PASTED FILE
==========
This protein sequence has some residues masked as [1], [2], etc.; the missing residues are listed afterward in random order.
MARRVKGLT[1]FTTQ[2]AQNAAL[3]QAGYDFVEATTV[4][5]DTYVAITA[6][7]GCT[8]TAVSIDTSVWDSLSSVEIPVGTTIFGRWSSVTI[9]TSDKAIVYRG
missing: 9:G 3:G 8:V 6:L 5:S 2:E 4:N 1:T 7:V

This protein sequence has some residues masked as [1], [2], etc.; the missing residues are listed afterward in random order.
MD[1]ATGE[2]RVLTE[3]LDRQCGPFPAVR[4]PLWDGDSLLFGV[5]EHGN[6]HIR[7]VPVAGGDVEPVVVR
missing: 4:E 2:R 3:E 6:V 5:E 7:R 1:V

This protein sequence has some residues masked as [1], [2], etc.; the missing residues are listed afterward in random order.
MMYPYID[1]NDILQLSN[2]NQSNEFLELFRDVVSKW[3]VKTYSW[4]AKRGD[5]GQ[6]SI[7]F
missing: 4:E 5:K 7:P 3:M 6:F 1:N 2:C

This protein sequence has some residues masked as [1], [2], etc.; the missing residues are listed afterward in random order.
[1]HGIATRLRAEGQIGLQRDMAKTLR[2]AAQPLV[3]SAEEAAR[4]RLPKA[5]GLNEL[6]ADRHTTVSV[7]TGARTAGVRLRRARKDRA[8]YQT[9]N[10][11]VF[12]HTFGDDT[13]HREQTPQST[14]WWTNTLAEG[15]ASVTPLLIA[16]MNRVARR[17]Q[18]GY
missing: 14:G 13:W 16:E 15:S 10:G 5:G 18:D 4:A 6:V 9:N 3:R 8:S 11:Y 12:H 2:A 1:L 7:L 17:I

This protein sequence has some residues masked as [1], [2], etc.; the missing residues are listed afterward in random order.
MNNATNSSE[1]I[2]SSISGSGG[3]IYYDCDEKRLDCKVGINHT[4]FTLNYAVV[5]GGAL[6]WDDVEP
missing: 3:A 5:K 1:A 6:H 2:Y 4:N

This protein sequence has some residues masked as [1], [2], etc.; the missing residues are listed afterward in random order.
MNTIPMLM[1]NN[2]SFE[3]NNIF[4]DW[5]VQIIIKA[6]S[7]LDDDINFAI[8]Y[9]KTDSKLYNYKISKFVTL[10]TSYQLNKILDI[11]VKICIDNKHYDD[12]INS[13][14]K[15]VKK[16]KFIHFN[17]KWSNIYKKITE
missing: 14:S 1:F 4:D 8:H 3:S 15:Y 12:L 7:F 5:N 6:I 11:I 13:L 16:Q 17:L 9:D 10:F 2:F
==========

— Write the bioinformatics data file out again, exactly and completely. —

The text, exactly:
This protein sequence has some residues masked as [1], [2], etc.; the missing residues are listed afterward in random order.
MARRVKGLT[1]FTTQ[2]AQNAAL[3]QAGYDFVEATTV[4][5]DTYVAITA[6][7]GCT[8]TAVSIDTSVWDSLSSVEIPVGTTIFGRWSSVTI[9]TSDKAIVYRG
missing: 9:G 3:G 8:V 6:L 5:S 2:E 4:N 1:T 7:V

This protein sequence has some residues masked as [1], [2], etc.; the missing residues are listed afterward in random order.
MD[1]ATGE[2]RVLTE[3]LDRQCGPFPAVR[4]PLWDGDSLLFGV[5]EHGN[6]HIR[7]VPVAGGDVEPVVVR
missing: 4:E 2:R 3:E 6:V 5:E 7:R 1:V

This protein sequence has some residues masked as [1], [2], etc.; the missing residues are listed afterward in random order.
MMYPYID[1]NDILQLSN[2]NQSNEFLELFRDVVSKW[3]VKTYSW[4]AKRGD[5]GQ[6]SI[7]F
missing: 4:E 5:K 7:P 3:M 6:F 1:N 2:C

This protein sequence has some residues masked as [1], [2], etc.; the missing residues are listed afterward in random order.
[1]HGIATRLRAEGQIGLQRDMAKTLR[2]AAQPLV[3]SAEEAAR[4]RLPKA[5]GLNEL[6]ADRHTTVSV[7]TGARTAGVRLRRARKDRA[8]YQT[9]N[10][11]VF[12]HTFGDDT[13]HREQTPQST[14]WWTNTLAEG[15]ASVTPLLIA[16]MNRVARR[17]Q[18]GY
missing: 14:G 13:W 16:E 15:S 10:G 5:G 18:D 4:A 6:V 9:N 3:R 8:S 11:Y 12:H 2:A 1:L 7:L 17:I

This protein sequence has some residues masked as [1], [2], etc.; the missing residues are listed afterward in random order.
MNNATNSSE[1]I[2]SSISGSGG[3]IYYDCDEKRLDCKVGINHT[4]FTLNYAVV[5]GGAL[6]WDDVEP
missing: 3:A 5:K 1:A 6:H 2:Y 4:N

This protein sequence has some residues masked as [1], [2], etc.; the missing residues are listed afterward in random order.
MNTIPMLM[1]NN[2]SFE[3]NNIF[4]DW[5]VQIIIKA[6]S[7]LDDDINFAI[8]Y[9]KTDSKLYNYKISKFVTL[10]TSYQLNKILDI[11]VKICIDNKHYDD[12]INS[13][14]K[15]VKK[16]KFIHFN[17]KWSNIYKKITE
missing: 14:S 1:F 4:D 8:H 3:S 15:Y 12:L 7:F 5:N 6:I 11:I 13:L 16:Q 17:L 9:D 10:F 2:F